The Key Benefit of Yoga
Yoga’s greatest benefit is increased awareness of your breath, or respiratory system. It is the reason why the yoga ab exercises are so difficult, why every pose eventually feels like an different kind of abdominal stretch, and why you feel so amazing at the end of the class. Your lungs fuel every other organ in your body by revitalizing the bloodstream with new oxygen in combination with the heart, fueling your nervous and muscular-skeletal systems. The lungs also have enormous effect upon the metabolism. I’ve read before that metabolisms aren’t naturally faster or slower, but rather result from lifestyle habits and diet. The lungs pass by all of the lower organs and descend down near the base of the spine, towards the lowest organs. You can contract your perineal, or pelvic floor and sex muscles by bringing awareness to your breath. This is definitely good for your digestion and your sex life! (the muscles group is called mula bandha, or pelvic floor in yoga)
In a way, the lungs lead the body as it moves through space and breathing has an enormous effect on brainwaves and heart rate. It is possible to enter into alpha and possibly beta brainwaves while awake and practicing yoga, even Delta and Theta waves can be found in deeper Savasanas. These represent the different stages of restorative brainwaves that occur during sleep that ultimately provide the deepest rest for the nervous system and therefore the body as a whole. So control over your breath is essentially increasing the amount of control you have over your consciousness.
So the lungs are one of the primary movers of the body; indeed, breathing is a constant in having consciousness. And perhaps we can see consciousness as requiring breath; without it we can’t be conscious for long. From the time we are born, to the time we die, it is with us. Apparently the smallest organisms that breathe are spiders, so perhaps that is where consciousness truly starts; between the fly and the spider. Even trees breathe.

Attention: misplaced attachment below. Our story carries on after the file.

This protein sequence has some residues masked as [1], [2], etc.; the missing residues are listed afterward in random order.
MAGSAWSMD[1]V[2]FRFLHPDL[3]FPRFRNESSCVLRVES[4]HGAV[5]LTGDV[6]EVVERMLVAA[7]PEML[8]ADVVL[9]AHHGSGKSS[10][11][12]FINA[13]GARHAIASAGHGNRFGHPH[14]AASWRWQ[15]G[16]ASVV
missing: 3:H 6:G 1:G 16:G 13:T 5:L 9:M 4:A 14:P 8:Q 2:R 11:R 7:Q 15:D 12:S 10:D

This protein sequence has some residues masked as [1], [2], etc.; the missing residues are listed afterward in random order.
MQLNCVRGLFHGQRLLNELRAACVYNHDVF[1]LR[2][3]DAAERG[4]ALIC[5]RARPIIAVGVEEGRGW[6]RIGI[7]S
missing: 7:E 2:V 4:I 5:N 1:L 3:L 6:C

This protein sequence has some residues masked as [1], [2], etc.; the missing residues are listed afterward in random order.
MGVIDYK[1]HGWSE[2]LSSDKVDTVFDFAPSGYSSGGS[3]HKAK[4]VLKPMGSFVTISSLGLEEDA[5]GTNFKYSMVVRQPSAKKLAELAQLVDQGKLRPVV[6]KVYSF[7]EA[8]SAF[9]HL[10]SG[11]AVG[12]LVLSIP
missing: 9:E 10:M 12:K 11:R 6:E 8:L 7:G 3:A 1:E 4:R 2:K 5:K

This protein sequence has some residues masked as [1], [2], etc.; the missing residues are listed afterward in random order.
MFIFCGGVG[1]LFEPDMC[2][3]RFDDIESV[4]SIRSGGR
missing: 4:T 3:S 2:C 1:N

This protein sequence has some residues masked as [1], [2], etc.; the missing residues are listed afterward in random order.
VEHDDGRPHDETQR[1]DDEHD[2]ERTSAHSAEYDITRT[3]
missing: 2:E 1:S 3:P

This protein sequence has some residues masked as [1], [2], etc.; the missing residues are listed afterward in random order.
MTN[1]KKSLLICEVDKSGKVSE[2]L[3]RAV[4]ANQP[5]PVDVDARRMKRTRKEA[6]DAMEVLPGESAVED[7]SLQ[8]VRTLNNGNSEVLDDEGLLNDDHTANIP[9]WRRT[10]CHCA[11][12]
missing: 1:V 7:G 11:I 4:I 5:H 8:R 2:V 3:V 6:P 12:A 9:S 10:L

Ancient yoga texts say that there is a power within the breath, but how necessary the individual poses are is up for grabs. Warrior 1 and Warrior 2 are not where the power of yoga is, although aligning your body into those two postures and breathing while focusing on them is a powerful exercise in muscular stability, concentration, balance, stretching, and strengthening. The breathing is where the power of yoga lies; you can do yoga while lifting weights (it’s difficult, but you can stay with deep breathing the whole time, try it!), while running, while shopping, driving, whatever. It just means bringing awareness to your breath, and therefore your nervous system. The two are intertwined.
Feel the POWA!
There is a reason why the idea of power continues to resurface in yoga; however, I don’t think it holds true to what yoga is really about. If awareness is power, then I am wrong, but I think that awareness and power are different. When we relinquish the idea of power or control and simply focus on awareness; awareness seems to be more related to freedom; the ability to transcend individual situations and confrontations to maintain internal peace. Nobody is going to become a world leader by doing yoga. Really, yoga does not accomplish a whole lot in the world outside of your body and it can be really selfish if that is all you do! But that is just my personal opinion. Powerful people seem to be the least free and most obliged; they are always in some crisis, or fixing some problem. That’s why they make so much money, they are good at fixing problems and getting things to work. The ability to be okay with not reacting, sitting with what is occurring rather than reacting without really being aware of what is happening in the situation is type of power that yoga can offer you. True yoga is learning to take responsibility over your own happiness. Being able to laugh while someone flips you off in the lane next to you. Transcending shitty situations. I think this is what Patanjali was talking about when he/she/they talked about releasing from the fluctuations of the mind. Being free from the anxiety, reactions, and obsessions over everyday events so that we can live in gratitude and happiness for what is on a larger scale. Family, friends, and life.
You don’t know what you have until its gone…
Gratitude is true liberation and losing your breath helps to remind you that life is temporary. Maybe this is why yoga is so powerful, it tunes you into the passing of moments. The mental effects of combining your nervous and muscular-skeletal systems first thing in the morning can change the way that you live your life; imagine. Savasana brings the freedom of nothing; knowing that death will come and not caring; being free from the confines of the illusion of death and the senses. Even our eyes lie to us on accident. Letting it go is the most important part; those exhales make life worth living. Be grateful for your breath, because its easy to take it for granted. When its gone, you won’t forget it.